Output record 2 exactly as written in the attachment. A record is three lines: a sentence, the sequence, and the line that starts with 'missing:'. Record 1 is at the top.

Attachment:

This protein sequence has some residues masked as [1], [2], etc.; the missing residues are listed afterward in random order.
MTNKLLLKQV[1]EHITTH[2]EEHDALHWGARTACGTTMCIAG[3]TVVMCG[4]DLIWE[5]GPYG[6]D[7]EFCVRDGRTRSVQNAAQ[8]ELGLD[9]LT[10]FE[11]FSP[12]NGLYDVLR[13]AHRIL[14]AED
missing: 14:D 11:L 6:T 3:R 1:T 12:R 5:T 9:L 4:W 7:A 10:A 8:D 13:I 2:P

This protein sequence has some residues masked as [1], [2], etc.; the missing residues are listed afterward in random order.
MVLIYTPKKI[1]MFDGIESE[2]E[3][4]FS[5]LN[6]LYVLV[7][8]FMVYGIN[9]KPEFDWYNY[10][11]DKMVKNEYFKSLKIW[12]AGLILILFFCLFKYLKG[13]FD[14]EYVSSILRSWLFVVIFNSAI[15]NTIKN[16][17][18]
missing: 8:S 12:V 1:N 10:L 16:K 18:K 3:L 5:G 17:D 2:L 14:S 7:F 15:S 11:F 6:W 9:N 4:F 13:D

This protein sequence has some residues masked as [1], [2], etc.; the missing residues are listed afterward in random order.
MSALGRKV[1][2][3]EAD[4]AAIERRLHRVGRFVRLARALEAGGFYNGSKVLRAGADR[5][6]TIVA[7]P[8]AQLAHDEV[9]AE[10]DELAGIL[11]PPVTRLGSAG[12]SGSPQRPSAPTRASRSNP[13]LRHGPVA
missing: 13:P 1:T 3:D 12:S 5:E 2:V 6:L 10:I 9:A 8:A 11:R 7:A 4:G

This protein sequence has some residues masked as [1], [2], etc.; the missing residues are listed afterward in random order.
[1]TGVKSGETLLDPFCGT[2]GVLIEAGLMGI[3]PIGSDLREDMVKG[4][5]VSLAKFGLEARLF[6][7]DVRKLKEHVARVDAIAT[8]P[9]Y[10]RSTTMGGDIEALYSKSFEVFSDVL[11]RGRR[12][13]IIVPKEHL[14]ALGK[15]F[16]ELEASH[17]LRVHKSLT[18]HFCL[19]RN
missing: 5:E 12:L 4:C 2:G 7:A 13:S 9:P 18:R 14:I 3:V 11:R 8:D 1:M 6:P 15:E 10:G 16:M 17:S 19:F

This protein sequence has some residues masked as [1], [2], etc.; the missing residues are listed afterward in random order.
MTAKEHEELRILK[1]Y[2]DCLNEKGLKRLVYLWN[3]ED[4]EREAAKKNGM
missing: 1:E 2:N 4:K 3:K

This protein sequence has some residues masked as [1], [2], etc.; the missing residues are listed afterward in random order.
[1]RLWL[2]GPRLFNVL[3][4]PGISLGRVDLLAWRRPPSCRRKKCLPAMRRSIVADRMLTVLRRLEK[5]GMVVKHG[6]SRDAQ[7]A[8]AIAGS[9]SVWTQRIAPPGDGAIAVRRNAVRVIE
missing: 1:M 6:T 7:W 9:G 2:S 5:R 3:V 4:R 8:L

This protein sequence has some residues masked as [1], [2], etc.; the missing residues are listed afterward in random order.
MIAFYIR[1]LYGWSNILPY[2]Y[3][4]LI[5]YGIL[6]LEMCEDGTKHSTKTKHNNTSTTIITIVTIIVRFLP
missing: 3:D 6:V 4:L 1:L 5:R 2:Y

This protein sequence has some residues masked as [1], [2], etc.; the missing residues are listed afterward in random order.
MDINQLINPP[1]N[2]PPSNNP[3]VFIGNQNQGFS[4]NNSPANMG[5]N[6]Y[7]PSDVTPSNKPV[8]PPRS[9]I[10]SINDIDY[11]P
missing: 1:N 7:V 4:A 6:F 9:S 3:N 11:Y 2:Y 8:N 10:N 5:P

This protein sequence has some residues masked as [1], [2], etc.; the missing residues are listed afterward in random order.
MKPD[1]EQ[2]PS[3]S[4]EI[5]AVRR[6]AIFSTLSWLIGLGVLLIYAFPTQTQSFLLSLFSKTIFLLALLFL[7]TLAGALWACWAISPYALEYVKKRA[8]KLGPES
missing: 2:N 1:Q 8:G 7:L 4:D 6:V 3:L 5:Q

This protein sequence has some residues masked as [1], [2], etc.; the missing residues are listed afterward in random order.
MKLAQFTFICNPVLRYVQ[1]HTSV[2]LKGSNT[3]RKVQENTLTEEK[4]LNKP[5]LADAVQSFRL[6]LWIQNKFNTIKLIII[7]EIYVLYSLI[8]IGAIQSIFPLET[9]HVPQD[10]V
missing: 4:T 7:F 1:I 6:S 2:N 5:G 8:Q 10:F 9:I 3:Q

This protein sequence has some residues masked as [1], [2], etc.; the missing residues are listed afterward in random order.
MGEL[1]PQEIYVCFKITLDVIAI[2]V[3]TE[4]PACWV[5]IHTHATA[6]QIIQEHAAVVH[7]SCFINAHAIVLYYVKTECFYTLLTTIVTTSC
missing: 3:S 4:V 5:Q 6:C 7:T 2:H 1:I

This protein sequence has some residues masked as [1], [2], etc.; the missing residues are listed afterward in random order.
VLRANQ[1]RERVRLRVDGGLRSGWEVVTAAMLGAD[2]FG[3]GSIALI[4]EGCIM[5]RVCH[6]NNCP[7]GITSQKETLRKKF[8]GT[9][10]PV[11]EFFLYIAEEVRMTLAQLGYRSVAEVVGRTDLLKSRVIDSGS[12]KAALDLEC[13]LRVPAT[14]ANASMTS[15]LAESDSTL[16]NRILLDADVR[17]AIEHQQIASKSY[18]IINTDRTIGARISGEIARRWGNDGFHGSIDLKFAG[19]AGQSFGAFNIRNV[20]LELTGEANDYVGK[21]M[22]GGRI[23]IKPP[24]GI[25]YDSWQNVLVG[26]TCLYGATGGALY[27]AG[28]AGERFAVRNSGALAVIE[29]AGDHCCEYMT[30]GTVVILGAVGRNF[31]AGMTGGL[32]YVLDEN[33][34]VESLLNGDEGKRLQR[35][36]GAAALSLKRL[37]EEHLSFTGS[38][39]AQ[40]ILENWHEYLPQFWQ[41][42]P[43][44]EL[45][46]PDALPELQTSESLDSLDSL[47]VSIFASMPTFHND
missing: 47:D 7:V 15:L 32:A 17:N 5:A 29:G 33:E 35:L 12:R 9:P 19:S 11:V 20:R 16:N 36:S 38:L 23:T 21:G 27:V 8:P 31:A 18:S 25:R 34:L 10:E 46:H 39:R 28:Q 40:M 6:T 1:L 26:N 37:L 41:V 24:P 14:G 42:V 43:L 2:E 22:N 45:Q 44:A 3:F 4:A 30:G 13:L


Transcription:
This protein sequence has some residues masked as [1], [2], etc.; the missing residues are listed afterward in random order.
MVLIYTPKKI[1]MFDGIESE[2]E[3][4]FS[5]LN[6]LYVLV[7][8]FMVYGIN[9]KPEFDWYNY[10][11]DKMVKNEYFKSLKIW[12]AGLILILFFCLFKYLKG[13]FD[14]EYVSSILRSWLFVVIFNSAI[15]NTIKN[16][17][18]
missing: 8:S 12:V 1:N 10:L 16:K 18:K 3:L 5:G 17:D 2:L 14:S 7:F 15:S 11:F 6:W 9:N 4:F 13:D